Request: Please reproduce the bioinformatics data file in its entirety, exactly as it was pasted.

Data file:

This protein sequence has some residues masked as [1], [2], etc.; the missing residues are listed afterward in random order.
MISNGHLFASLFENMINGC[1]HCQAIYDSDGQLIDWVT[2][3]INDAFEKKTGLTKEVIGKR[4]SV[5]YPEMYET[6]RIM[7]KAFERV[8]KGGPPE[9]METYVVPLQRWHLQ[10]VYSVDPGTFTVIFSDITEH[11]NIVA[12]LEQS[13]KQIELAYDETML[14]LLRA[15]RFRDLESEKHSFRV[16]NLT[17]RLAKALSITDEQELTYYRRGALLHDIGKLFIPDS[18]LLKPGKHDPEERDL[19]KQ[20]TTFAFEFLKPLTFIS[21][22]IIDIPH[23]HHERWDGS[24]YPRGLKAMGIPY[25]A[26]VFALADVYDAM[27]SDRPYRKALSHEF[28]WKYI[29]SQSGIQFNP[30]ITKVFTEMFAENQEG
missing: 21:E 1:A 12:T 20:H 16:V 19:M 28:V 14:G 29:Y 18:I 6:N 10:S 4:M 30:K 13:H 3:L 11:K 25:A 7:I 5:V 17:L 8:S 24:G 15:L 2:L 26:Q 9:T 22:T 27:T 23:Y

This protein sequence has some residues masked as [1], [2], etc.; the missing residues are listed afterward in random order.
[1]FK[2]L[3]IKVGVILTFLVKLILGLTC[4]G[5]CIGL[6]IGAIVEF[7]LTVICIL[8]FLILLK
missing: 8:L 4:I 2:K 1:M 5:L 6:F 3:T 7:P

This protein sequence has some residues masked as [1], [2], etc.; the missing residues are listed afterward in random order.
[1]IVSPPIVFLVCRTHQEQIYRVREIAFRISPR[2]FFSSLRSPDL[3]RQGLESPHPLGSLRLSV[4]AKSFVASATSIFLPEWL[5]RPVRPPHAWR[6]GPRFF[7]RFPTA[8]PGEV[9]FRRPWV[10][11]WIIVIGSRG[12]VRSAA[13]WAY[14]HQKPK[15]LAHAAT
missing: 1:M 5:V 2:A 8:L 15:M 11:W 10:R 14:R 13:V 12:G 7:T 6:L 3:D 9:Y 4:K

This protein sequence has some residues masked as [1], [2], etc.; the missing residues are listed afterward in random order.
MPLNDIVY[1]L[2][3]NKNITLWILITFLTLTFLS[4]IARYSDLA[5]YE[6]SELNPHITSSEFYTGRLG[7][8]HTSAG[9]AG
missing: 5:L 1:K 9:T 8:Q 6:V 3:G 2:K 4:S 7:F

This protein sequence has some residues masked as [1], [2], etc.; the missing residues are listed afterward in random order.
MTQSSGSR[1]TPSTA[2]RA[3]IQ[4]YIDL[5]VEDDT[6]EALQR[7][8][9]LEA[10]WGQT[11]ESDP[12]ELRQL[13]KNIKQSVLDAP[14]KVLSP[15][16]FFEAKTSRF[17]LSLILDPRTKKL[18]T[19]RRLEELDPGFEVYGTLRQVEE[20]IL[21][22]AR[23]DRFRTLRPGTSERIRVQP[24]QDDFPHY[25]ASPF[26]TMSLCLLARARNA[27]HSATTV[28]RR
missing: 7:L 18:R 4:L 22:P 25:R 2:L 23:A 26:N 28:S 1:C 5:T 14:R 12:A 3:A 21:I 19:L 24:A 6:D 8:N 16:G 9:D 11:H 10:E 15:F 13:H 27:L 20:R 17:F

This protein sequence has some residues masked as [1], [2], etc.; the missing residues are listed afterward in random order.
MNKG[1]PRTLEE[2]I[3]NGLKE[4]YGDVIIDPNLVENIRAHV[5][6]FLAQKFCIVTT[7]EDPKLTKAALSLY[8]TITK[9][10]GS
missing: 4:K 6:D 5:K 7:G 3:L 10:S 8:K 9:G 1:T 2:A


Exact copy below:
This protein sequence has some residues masked as [1], [2], etc.; the missing residues are listed afterward in random order.
MISNGHLFASLFENMINGC[1]HCQAIYDSDGQLIDWVT[2][3]INDAFEKKTGLTKEVIGKR[4]SV[5]YPEMYET[6]RIM[7]KAFERV[8]KGGPPE[9]METYVVPLQRWHLQ[10]VYSVDPGTFTVIFSDITEH[11]NIVA[12]LEQS[13]KQIELAYDETML[14]LLRA[15]RFRDLESEKHSFRV[16]NLT[17]RLAKALSITDEQELTYYRRGALLHDIGKLFIPDS[18]LLKPGKHDPEERDL[19]KQ[20]TTFAFEFLKPLTFIS[21][22]IIDIPH[23]HHERWDGS[24]YPRGLKAMGIPY[25]A[26]VFALADVYDAM[27]SDRPYRKALSHEF[28]WKYI[29]SQSGIQFNP[30]ITKVFTEMFAENQEG
missing: 21:E 1:A 12:T 20:H 16:V 19:M 28:V 14:G 29:Y 18:I 6:N 10:S 4:M 30:K 13:H 3:L 11:K 25:A 7:I 5:V 17:L 8:S 24:G 15:L 2:L 26:Q 9:T 22:T 27:T 23:Y

This protein sequence has some residues masked as [1], [2], etc.; the missing residues are listed afterward in random order.
[1]FK[2]L[3]IKVGVILTFLVKLILGLTC[4]G[5]CIGL[6]IGAIVEF[7]LTVICIL[8]FLILLK
missing: 8:L 4:I 2:K 1:M 5:L 6:F 3:T 7:P

This protein sequence has some residues masked as [1], [2], etc.; the missing residues are listed afterward in random order.
[1]IVSPPIVFLVCRTHQEQIYRVREIAFRISPR[2]FFSSLRSPDL[3]RQGLESPHPLGSLRLSV[4]AKSFVASATSIFLPEWL[5]RPVRPPHAWR[6]GPRFF[7]RFPTA[8]PGEV[9]FRRPWV[10][11]WIIVIGSRG[12]VRSAA[13]WAY[14]HQKPK[15]LAHAAT
missing: 1:M 5:V 2:A 8:L 15:M 11:W 10:R 14:R 13:V 12:G 7:T 6:L 3:D 9:Y 4:K

This protein sequence has some residues masked as [1], [2], etc.; the missing residues are listed afterward in random order.
MPLNDIVY[1]L[2][3]NKNITLWILITFLTLTFLS[4]IARYSDLA[5]YE[6]SELNPHITSSEFYTGRLG[7][8]HTSAG[9]AG
missing: 5:L 1:K 9:T 8:Q 6:V 3:G 2:K 4:S 7:F

This protein sequence has some residues masked as [1], [2], etc.; the missing residues are listed afterward in random order.
MTQSSGSR[1]TPSTA[2]RA[3]IQ[4]YIDL[5]VEDDT[6]EALQR[7][8][9]LEA[10]WGQT[11]ESDP[12]ELRQL[13]KNIKQSVLDAP[14]KVLSP[15][16]FFEAKTSRF[17]LSLILDPRTKKL[18]T[19]RRLEELDPGFEVYGTLRQVEE[20]IL[21][22]AR[23]DRFRTLRPGTSERIRVQP[24]QDDFPHY[25]ASPF[26]TMSLCLLARARNA[27]HSATTV[28]RR
missing: 7:L 18:R 4:L 22:P 25:R 2:L 23:A 26:N 28:S 1:C 5:T 14:R 12:A 3:A 21:I 19:L 24:A 6:D 8:N 16:G 9:D 11:H 10:E 15:F 13:H 27:L 20:R 17:F

This protein sequence has some residues masked as [1], [2], etc.; the missing residues are listed afterward in random order.
MNKG[1]PRTLEE[2]I[3]NGLKE[4]YGDVIIDPNLVENIRAHV[5][6]FLAQKFCIVTT[7]EDPKLTKAALSLY[8]TITK[9][10]GS
missing: 4:K 6:D 5:K 7:G 3:L 10:S 8:K 9:G 1:T 2:A